at android.util.LruCache.trimToSize(LruCache.java:206)
	at android.util.LruCache.evictAll(LruCache.java:306)
	at android.widget.SpellChecker.resetSession(SpellChecker.java:141)
	at android.widget.SpellChecker.setLocale(SpellChecker.java:147)
	at android.widget.SpellChecker.<init>(SpellChecker.java:112)
	at android.widget.Editor.updateSpellCheckSpans(Editor.java:461)
	at android.widget.Editor.onAttachedToWindow(Editor.java:212)
	at android.widget.TextView.onAttachedToWindow(TextView.java:4455)
	at android.view.View.dispatchAttachedToWindow(View.java:11755)
	at android.view.ViewGroup.dispatchAttachedToWindow(ViewGroup.java:2424)
	at android.view.ViewGroup.dispatchAttachedToWindow(ViewGroup.java:2424)
	at android.view.ViewGroup.dispatchAttachedToWindow(ViewGroup.java:2424)
	at android.view.ViewGroup.dispatchAttachedToWindow(ViewGroup.java:2424)
	at android.view.ViewGroup.dispatchAttachedToWindow(ViewGroup.java:2424)
	at android.view.AttachInfo_Accessor.setAttachInfo(AttachInfo_Accessor.java:37)
	at com.android.layoutlib.bridge.impl.RenderSessionImpl.inflate(RenderSessionImpl.java:329)
	at com.android.layoutlib.bridge.Bridge.createSession(Bridge.java:331)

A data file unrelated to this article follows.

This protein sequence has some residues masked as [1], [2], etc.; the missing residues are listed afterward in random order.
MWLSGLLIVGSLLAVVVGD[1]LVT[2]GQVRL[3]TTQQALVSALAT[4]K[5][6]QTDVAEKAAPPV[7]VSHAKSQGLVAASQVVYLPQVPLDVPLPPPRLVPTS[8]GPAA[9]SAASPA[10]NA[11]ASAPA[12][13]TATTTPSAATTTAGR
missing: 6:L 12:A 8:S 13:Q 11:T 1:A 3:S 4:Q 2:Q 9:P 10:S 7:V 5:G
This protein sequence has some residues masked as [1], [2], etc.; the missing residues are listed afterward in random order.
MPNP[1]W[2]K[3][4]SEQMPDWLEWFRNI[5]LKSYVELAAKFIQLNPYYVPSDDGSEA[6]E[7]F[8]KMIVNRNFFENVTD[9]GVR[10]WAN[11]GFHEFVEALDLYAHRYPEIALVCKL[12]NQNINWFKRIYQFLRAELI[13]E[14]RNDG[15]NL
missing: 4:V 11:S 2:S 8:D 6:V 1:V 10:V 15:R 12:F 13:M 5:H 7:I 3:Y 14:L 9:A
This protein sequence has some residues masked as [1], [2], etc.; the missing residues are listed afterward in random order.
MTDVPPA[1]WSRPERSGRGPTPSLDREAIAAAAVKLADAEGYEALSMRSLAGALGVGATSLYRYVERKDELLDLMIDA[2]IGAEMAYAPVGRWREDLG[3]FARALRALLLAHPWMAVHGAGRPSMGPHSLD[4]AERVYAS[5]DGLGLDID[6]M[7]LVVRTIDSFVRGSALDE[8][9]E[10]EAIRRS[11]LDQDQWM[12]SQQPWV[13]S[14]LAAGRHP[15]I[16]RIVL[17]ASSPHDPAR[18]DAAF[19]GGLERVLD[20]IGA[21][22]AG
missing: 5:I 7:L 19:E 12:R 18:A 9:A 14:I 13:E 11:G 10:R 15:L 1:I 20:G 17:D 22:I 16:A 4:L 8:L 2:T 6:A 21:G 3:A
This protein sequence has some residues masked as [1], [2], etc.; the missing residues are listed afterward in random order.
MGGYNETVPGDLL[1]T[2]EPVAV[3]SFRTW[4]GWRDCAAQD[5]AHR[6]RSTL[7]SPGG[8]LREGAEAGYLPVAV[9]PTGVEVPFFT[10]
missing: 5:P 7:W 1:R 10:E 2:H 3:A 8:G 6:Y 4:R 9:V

at com.android.ide.common.rendering.LayoutLibrary.createSession(LayoutLibrary.java:325)
	at com.android.ide.eclipse.adt.internal.editors.layout.gle2.RenderService.createRenderSession(RenderService.java:372)
	at com.android.ide.eclipse.adt.internal.editors.layout.gle2.GraphicalEditorPart.renderWithBridge(GraphicalEditorPart.java:1640)
	at com.android.ide.eclipse.adt.internal.editors.layout.gle2.GraphicalEditorPart.recomputeLayout(GraphicalEditorPart.java:1391)
	at com.android.ide.eclipse.adt.internal.editors.layout.gle2.GraphicalEditorPart.activated(GraphicalEditorPart.java:1165)
	at com.android.ide.eclipse.adt.internal.editors.layout.LayoutEditorDelegate.delegatePageChange(LayoutEditorDelegate.java:679)
	at com.android.ide.eclipse.adt.internal.editors.common.CommonXmlEditor.pageChange(CommonXmlEditor.java:359)
	at org.eclipse.ui.part.MultiPageEditorPart.setActivePage(MultiPageEditorPart.java:1067)

After some research, I found a temporary solution on StackOverflow until this bug is fixed in the next patch of ADT.

The problem seems to be linked to the use of EditText with suggestions in Jelly Bean. On a phone there is no problem but in the Graphical Layout tool it breaks.
We have 2 solutions :

  • Disable the suggestions in the EditText with the inputType textNoSuggestions
    • It fixes the bug but it prevents the users from using the completion in your app. So let’s forget about it and look at the other solution
  • Switch the Graphical Layout to a different API (for example ICS/15 which is nearly the same as JB in terms of UI)

To do that, you just need to use the little droid on the top right and switch to 15 as shown in the screenshot below.

And voila ! :)

Update :